A commercial agreement should not lightly be determined unenforceable simply because the parties set out the terms in an unclear manner.
The Supreme Court of Appeal, in Novartis v Maphil, dealt with whether a pharmaceutical drug manufacturer and a medical device supplier had concluded a contract. The court had to consider written documents, oral agreements and emails in the light of the principles of contractual interpretation which can be summarised as follows:
- Written words in context
A court must consider all the facts surrounding an agreement including context in order to determine what the parties intended. The context of an agreement must be considered irrespective of whether the words of a contract are ambiguous. This involves one single exercise rather than one done in stages.
- Commercially sensible construction
A court should generally favour a commercially sensible construction to commercial agreements because this is likely to give effect to the intention of the parties. Therefore words should be interpreted in a way that a reasonable and commercially-minded person would construe them.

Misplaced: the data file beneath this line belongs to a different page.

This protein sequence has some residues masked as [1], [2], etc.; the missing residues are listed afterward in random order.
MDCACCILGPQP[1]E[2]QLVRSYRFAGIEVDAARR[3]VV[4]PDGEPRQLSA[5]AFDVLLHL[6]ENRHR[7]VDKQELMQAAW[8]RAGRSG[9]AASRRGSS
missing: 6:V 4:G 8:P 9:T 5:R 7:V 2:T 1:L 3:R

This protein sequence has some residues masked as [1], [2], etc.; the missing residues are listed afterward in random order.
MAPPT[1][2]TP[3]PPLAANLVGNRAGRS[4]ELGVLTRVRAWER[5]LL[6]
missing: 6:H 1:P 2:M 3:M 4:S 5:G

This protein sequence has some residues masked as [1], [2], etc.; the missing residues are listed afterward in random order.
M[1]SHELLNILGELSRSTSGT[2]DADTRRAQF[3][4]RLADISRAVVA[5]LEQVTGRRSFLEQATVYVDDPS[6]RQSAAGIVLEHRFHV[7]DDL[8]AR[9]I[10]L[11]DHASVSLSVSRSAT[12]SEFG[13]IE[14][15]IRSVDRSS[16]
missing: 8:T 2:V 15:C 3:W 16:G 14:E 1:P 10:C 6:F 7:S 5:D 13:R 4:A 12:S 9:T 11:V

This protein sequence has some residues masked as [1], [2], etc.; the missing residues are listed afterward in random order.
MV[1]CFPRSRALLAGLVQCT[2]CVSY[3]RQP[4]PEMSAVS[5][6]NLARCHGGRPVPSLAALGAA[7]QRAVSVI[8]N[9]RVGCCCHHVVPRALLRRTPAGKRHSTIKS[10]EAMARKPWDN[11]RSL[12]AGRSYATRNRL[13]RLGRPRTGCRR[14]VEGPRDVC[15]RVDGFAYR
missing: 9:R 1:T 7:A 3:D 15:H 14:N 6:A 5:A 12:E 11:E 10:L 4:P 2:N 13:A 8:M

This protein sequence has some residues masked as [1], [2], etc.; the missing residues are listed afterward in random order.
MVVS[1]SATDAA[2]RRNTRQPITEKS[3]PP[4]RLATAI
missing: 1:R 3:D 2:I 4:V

- Contractual terms are not always clear
A commercial agreement entered into by parties with the intention that it must be applied should not lightly be held to be unenforceable simply because the parties failed to express themselves as clearly as they might have done. Commercial agreements are often concluded in “crude and summary fashion” and it is therefore the duty of the court to construe such agreements fairly and broadly without going out of its way to find potential defects.
Following a consideration of written documents, the email chains and taking account of the oral arrangements made by the parties, the court applied these principles and found that a contract had been concluded.